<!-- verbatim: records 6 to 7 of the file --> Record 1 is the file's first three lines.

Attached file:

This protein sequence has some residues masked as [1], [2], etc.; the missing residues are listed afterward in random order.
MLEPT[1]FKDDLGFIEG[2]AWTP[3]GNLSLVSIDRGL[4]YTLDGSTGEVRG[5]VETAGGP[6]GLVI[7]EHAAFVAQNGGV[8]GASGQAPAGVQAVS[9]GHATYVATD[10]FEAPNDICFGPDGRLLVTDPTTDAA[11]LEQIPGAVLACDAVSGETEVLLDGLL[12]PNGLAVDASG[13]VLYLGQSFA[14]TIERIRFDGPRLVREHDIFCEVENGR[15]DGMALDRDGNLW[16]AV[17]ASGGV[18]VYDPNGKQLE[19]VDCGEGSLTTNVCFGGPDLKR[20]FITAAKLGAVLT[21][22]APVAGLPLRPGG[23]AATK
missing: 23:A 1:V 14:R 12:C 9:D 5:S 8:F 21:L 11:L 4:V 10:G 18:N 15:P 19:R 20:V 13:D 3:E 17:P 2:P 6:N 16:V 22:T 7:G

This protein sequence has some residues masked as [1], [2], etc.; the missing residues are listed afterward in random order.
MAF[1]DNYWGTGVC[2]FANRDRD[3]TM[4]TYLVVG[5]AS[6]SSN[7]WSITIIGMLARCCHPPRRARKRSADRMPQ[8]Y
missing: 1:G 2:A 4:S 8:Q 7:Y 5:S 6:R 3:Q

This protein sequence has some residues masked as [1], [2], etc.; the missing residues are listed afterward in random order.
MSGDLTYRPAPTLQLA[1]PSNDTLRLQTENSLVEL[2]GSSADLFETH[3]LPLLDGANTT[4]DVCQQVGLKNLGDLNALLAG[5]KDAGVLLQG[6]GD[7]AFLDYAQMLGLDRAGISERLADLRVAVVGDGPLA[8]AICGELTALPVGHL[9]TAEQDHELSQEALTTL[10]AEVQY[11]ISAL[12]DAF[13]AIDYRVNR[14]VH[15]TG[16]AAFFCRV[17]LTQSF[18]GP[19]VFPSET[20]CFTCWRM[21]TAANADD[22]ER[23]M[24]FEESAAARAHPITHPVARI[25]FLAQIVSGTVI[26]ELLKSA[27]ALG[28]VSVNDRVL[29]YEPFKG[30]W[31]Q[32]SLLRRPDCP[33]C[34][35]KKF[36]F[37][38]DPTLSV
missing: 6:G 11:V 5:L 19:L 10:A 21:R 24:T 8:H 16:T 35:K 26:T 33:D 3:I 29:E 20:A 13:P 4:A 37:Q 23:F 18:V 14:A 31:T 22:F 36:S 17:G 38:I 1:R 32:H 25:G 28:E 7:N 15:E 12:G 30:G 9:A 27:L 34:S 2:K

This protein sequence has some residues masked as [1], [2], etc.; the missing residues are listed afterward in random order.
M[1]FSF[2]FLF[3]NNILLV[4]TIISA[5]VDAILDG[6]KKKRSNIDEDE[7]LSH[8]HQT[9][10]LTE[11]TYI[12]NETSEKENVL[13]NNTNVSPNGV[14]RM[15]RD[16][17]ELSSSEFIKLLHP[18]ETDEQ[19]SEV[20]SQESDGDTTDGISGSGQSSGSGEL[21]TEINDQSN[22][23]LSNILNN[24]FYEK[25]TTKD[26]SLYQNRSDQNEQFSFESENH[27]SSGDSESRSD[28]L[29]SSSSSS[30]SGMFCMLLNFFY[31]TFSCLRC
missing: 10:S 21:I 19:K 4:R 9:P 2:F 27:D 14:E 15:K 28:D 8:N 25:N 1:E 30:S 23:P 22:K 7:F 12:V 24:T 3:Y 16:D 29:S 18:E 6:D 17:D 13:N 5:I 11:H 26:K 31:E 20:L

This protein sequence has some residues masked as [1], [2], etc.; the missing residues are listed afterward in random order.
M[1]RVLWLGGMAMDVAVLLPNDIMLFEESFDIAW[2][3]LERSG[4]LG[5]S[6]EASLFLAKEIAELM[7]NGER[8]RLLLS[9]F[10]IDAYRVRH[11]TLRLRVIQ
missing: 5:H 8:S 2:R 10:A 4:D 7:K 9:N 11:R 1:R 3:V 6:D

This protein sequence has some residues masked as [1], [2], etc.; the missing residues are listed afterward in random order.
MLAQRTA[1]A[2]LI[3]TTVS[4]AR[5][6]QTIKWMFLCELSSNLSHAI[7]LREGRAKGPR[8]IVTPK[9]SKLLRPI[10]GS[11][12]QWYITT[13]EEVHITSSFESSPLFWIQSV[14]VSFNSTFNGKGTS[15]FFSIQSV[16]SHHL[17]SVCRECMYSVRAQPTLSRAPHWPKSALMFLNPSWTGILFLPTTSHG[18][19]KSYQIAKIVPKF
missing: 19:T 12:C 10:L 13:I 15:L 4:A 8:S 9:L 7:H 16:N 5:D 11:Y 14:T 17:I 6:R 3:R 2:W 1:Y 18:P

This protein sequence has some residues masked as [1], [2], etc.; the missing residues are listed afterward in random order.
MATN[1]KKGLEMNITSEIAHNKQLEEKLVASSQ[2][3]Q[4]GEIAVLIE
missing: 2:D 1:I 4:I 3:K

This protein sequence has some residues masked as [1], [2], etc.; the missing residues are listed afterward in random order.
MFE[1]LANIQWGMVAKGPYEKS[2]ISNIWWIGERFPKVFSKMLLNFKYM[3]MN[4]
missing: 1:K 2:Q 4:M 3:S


This protein sequence has some residues masked as [1], [2], etc.; the missing residues are listed afterward in random order.
MLAQRTA[1]A[2]LI[3]TTVS[4]AR[5][6]QTIKWMFLCELSSNLSHAI[7]LREGRAKGPR[8]IVTPK[9]SKLLRPI[10]GS[11][12]QWYITT[13]EEVHITSSFESSPLFWIQSV[14]VSFNSTFNGKGTS[15]FFSIQSV[16]SHHL[17]SVCRECMYSVRAQPTLSRAPHWPKSALMFLNPSWTGILFLPTTSHG[18][19]KSYQIAKIVPKF
missing: 19:T 12:C 10:L 13:I 15:L 4:A 8:S 9:L 7:H 16:N 5:D 11:Y 14:T 17:I 6:R 3:R 2:W 1:Y 18:P

This protein sequence has some residues masked as [1], [2], etc.; the missing residues are listed afterward in random order.
MATN[1]KKGLEMNITSEIAHNKQLEEKLVASSQ[2][3]Q[4]GEIAVLIE
missing: 2:D 1:I 4:I 3:K